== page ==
The Brazilian tax system provides for a number taxes with a VAT nature. Amongst them, there are two federal welfare contributions – the PIS and the COFINS – which basically aim at supporting the social security and the social welfare with funds arising from the Brazilian legal entities’ gross revenues, as well as from the importation of goods and services.

Although originally imposed on cascading basis, currently, most Brazilian companies accrue the PIS and COFINS under a VAT system at a combined rate of 9.25 percent (7.6 percent COFINS plus 1.65 percent PIS). Under such system, the taxpayer is entitled to accrue PIS/COFINS credits – at a 9.25 percent rate – over listed transactions, as well over the acquisition of inputs, to be offset against their PIS/COFINS outputs.

However, over the years, Brazilian taxpayers and the federal government have been fighting over the concept of input.

In effect, as there is no clear concept of “input” within the PIS and COFINS legislation, Brazilian tax authorities understand that only goods and services directly applied or consumed during the manufacturing process or the performance of services shall fit into such concept.

Brazilian taxpayers, on the other hand, argue that a bigger array of goods and services should have been deemed as inputs for PIS and COFINS purposes, especially if one considers that the PIS and COFINS generally levy over the taxpayer's gross-revenues. In this sense, by searching in the Brazilian tax legislation for a closer parallel, some Brazilian taxpayers have been arguing that the concept of "input" for PIS/COFINS purposes must be follow the same criteria adopted by the Brazilian Income Tax Legislation while defining "operational expenses" and which refers to any and all disbursements required by the company’s activities and for generation of revenues.

Although, at first, there were some administrative decisions acknowledging the taxpayers’ position, the Brazilian Taxpayers’ Council, which is the administrative appeal court for federal taxes, adopted a middle ground understanding, which is neither the one adopted by the Brazilian IRS nor the one supported by the taxpayers'. According to the Brazilian Taxpayers’ Council, the concept of "input" must be defined as every asset or service which, directly or indirectly, is used in the provision of services and in the production or manufacturing of goods or products destined to sale. In addition, they must correspond to essential, necessary or indispensable expenses required by taxpayer’s service or manufacturing process.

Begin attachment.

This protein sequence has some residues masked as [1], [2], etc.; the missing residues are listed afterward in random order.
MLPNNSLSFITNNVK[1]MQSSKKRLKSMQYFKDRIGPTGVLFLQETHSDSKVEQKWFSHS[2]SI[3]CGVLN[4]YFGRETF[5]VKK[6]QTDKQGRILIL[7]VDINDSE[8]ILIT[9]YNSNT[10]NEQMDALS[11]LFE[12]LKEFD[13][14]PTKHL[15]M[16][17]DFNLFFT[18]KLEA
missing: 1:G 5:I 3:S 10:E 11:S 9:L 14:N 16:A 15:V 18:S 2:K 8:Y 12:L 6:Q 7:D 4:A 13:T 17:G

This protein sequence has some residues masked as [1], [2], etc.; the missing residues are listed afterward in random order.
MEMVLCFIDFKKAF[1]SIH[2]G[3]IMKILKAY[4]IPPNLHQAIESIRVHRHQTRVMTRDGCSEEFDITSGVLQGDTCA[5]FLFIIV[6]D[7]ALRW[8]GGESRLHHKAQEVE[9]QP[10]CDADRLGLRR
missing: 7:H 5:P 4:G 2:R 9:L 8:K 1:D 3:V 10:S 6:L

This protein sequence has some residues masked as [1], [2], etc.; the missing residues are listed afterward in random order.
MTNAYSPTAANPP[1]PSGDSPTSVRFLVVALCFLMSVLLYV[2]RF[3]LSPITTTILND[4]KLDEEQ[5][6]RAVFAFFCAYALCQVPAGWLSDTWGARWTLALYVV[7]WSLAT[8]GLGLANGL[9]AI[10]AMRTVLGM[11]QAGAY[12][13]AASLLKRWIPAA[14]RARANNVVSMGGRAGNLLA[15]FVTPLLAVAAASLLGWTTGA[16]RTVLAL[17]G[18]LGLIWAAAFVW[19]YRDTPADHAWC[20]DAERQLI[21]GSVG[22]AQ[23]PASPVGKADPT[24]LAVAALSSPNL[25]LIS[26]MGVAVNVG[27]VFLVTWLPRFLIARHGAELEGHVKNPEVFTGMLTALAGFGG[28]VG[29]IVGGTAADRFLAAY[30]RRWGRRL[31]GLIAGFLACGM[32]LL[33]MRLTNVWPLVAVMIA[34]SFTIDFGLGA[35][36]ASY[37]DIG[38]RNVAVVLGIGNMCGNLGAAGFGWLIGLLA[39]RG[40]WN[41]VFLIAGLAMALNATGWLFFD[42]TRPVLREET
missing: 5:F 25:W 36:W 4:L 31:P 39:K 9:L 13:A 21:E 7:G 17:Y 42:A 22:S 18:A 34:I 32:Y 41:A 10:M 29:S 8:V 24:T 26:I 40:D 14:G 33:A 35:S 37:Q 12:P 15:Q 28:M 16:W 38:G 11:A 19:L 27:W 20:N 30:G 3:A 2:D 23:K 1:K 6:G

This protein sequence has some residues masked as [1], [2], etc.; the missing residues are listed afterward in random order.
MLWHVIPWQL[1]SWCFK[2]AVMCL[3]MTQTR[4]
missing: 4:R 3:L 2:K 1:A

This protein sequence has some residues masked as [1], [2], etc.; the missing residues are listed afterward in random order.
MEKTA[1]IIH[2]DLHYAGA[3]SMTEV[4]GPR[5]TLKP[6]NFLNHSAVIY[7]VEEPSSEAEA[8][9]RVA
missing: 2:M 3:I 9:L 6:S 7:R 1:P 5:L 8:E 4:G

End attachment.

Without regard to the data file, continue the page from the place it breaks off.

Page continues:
On the judicial level, the case law is still under construction. Second level decisions, issued by the Brazilian Federal Courts of Appeals, still differ between the strict understanding of “input”, as defended by the Brazilian tax authorities, and the broader understanding related to the essential criteria, first proposed by the Brazilian Taxpayers’ Council.

In effect, even at the Superior Court of Justice (“Superior Tribunal de Justiça - STJ”) – which is Brazil’s highest appeal court for non-constitutional issues –  there is still some controversy between the two Chambers which typically rule on tax matters. In effect, while the First Chamber is still debating the concept of input, the Second Chamber considers that the acquisition of assets and/or services, which are essential for the manufacturing of goods and/or performance of services, fits under the concept of input.

Recently, Domingos Costa Indústrias Alimentícia S.A., a taxpayer from the food and beverage industry, obtained an important decision at the Superior Court of Justice level (REsp # 1.246.317/MG). In a case that was lingering for more than 10 years, the STJ’s Second Chamber acknowledged that cleaning products and fumigation services, although not directly used on the food manufacturing process, are essential to the production itself and, therefore, their acquisition must generate PIS and COFINS credits.

This was indeed an important award for Brazilian taxpayers and shall serve as a paradigm for other industry players, being the first time a taxpayer from the food and beverage industry is granted the right to offset PIS/COFINS credits originated from cleaning and fumigation costs. This decision also puts pressure on the STJ to settle the controversy at the Chamber’s level.

The discussion, however, is still open as tax authorities continue to assess taxpayers based on a restrictive interpretation of the PIS and COFINS legislation while there is no settled position at both the STJ and the Brazilian Supreme Court levels. As a matter of fact, even though one may argue that the discussion on the concept of input deals with a breach of non-constitutional rules only, there is a high likelihood that Brazilian tax authorities appeal to the Brazilian Supreme Court level should the STJ favors the taxpayers’ position.